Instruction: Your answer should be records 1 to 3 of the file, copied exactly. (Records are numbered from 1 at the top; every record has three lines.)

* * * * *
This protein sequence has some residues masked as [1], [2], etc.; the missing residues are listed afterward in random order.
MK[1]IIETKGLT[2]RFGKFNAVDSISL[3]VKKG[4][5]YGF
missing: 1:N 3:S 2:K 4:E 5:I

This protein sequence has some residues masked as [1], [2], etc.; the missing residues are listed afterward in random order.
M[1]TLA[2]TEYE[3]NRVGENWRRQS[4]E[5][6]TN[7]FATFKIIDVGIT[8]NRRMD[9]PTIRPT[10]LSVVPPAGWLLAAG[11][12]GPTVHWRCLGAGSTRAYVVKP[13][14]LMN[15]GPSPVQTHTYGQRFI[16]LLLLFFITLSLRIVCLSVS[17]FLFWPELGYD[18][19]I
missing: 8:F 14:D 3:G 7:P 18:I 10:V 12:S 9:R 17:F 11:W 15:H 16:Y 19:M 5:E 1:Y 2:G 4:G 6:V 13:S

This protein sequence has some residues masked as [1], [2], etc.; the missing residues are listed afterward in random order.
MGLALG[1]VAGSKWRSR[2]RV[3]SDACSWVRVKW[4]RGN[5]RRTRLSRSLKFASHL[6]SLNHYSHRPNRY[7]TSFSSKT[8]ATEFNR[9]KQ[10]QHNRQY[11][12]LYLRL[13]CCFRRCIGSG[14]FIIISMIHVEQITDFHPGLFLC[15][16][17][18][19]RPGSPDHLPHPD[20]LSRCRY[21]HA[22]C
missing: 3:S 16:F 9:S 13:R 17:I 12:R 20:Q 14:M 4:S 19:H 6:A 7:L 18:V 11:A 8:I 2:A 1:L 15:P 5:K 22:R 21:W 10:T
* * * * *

This protein sequence has some residues masked as [1], [2], etc.; the missing residues are listed afterward in random order.
MK[1]IIETKGLT[2]RFGKFNAVDSISL[3]VKKG[4][5]YGF
missing: 1:N 3:S 2:K 4:E 5:I

This protein sequence has some residues masked as [1], [2], etc.; the missing residues are listed afterward in random order.
M[1]TLA[2]TEYE[3]NRVGENWRRQS[4]E[5][6]TN[7]FATFKIIDVGIT[8]NRRMD[9]PTIRPT[10]LSVVPPAGWLLAAG[11][12]GPTVHWRCLGAGSTRAYVVKP[13][14]LMN[15]GPSPVQTHTYGQRFI[16]LLLLFFITLSLRIVCLSVS[17]FLFWPELGYD[18][19]I
missing: 8:F 14:D 3:G 7:P 18:I 10:V 12:S 9:R 17:F 11:W 15:H 16:Y 19:M 5:E 1:Y 2:G 4:G 6:V 13:S

This protein sequence has some residues masked as [1], [2], etc.; the missing residues are listed afterward in random order.
MGLALG[1]VAGSKWRSR[2]RV[3]SDACSWVRVKW[4]RGN[5]RRTRLSRSLKFASHL[6]SLNHYSHRPNRY[7]TSFSSKT[8]ATEFNR[9]KQ[10]QHNRQY[11][12]LYLRL[13]CCFRRCIGSG[14]FIIISMIHVEQITDFHPGLFLC[15][16][17][18][19]RPGSPDHLPHPD[20]LSRCRY[21]HA[22]C
missing: 3:S 16:F 9:S 13:R 17:I 12:R 20:Q 14:M 4:S 19:H 6:A 7:L 18:V 11:A 8:I 2:A 1:L 15:P 5:K 22:R 21:W 10:T